What do frontline health care workers and first responders know about COVID-19 vaccines that politicians and their public health advisers don’t?
According to a January analysis by Gallup, 51 percent of health care workers and first responders polled in December were unconvinced of the merits of getting vaccinated, even if the vaccine “was free, available, FDA approved and 90% effective.” Gallup found these results especially concerning since those at highest risk of exposure to COVID-19—the professionals required to meet America’s health, safety, and critical economic needs whom the National Academies of Engineering, Science and Medicine define as “Tier 1A workers”—were the likeliest to refuse vaccination (34 percent).
The frontline workers proved to be as defiant as Gallup’s survey of their intentions anticipated. In California, over half of Tehama County’s hospital workers at St. Elizabeth Community Hospital, an estimated 50 percent of frontline workers in Riverside County, and 20 percent to 40 percent in L.A. County refused the vaccine, according to a report in the Los Angeles Times.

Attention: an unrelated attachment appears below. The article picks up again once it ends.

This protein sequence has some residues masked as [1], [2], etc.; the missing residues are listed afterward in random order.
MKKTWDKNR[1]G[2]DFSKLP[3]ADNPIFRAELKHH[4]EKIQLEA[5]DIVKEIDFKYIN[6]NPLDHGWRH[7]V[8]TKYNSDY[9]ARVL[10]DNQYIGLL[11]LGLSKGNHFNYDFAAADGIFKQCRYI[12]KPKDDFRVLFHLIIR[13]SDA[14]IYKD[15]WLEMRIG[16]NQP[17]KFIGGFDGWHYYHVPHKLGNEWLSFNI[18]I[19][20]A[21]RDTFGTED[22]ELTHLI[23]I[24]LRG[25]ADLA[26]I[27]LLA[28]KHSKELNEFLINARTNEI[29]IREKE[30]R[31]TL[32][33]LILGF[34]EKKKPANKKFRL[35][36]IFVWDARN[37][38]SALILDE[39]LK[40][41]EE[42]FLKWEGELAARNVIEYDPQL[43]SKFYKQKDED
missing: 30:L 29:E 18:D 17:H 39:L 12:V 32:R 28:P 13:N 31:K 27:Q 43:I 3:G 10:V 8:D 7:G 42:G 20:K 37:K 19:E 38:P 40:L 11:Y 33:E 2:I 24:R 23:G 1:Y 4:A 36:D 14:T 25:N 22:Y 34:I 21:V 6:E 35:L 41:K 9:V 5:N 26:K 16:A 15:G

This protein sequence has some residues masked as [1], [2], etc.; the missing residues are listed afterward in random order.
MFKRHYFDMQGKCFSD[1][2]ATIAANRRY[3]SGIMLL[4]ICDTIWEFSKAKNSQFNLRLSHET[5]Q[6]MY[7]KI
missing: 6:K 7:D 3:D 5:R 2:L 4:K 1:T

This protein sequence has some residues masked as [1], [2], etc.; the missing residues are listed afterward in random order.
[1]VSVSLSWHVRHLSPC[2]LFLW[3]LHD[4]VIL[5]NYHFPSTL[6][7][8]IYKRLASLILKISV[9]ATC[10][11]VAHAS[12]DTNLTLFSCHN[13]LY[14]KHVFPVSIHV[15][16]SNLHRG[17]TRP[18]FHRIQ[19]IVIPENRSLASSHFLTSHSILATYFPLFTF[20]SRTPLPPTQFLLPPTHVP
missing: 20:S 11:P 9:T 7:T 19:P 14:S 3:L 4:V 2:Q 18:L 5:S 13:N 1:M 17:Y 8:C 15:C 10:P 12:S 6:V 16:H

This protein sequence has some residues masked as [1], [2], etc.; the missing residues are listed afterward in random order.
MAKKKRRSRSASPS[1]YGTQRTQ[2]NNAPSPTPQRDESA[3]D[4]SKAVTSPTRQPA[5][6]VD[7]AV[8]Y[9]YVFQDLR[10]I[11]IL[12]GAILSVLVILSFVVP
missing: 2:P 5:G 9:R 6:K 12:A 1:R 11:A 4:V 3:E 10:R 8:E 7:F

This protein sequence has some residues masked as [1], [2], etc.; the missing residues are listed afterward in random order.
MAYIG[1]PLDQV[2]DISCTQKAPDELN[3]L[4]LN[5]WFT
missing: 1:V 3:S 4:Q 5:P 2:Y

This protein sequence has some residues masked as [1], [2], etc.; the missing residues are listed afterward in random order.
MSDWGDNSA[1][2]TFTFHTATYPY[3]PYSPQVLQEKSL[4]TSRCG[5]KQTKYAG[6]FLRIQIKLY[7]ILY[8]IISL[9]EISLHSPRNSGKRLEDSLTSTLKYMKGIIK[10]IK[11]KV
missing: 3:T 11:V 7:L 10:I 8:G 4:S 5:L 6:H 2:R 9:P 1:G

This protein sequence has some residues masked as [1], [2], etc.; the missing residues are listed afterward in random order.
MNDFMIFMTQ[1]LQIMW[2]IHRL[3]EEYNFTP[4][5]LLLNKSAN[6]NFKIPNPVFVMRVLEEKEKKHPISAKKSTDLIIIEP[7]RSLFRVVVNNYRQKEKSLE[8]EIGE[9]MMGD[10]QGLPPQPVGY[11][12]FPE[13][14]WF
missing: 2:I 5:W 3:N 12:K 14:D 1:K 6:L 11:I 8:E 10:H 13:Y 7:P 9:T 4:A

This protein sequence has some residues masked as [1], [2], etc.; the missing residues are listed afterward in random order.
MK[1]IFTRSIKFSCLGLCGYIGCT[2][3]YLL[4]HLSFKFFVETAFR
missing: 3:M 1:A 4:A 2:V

In Georgia, according to an estimate in the Atlanta Journal-Constitution, only 30 percent of health care workers have been inoculated. In Ohio, Gov. Mike DeWine reported that 60 percent of nursing-home workers refused the vaccine. In Texas, the Texas Tribune reported in February that home-health and assisted-living agencies may not be able to service their clients because so many caregivers are refusing to be vaccinated. A CDC survey of skilled-nursing facilities published in early February found that fewer than 40 percent of staff took at least one dose of a COVID-19 vaccine.